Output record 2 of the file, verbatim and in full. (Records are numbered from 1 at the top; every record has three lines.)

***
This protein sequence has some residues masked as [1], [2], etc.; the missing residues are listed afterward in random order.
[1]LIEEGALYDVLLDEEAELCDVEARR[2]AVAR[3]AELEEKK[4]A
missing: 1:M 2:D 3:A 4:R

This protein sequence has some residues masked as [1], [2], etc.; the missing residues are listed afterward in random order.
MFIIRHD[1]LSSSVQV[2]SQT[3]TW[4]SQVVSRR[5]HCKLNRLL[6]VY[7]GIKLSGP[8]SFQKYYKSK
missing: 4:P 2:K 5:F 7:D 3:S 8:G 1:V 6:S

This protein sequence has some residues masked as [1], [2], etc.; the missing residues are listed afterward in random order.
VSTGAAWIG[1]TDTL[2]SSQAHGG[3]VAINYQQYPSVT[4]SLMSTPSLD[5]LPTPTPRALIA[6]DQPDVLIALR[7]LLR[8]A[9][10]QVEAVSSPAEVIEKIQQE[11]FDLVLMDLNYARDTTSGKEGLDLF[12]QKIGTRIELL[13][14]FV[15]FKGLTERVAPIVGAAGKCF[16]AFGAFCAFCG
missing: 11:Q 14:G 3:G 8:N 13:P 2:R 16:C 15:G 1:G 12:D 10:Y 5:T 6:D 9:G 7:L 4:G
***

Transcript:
This protein sequence has some residues masked as [1], [2], etc.; the missing residues are listed afterward in random order.
MFIIRHD[1]LSSSVQV[2]SQT[3]TW[4]SQVVSRR[5]HCKLNRLL[6]VY[7]GIKLSGP[8]SFQKYYKSK
missing: 4:P 2:K 5:F 7:D 3:S 8:G 1:V 6:S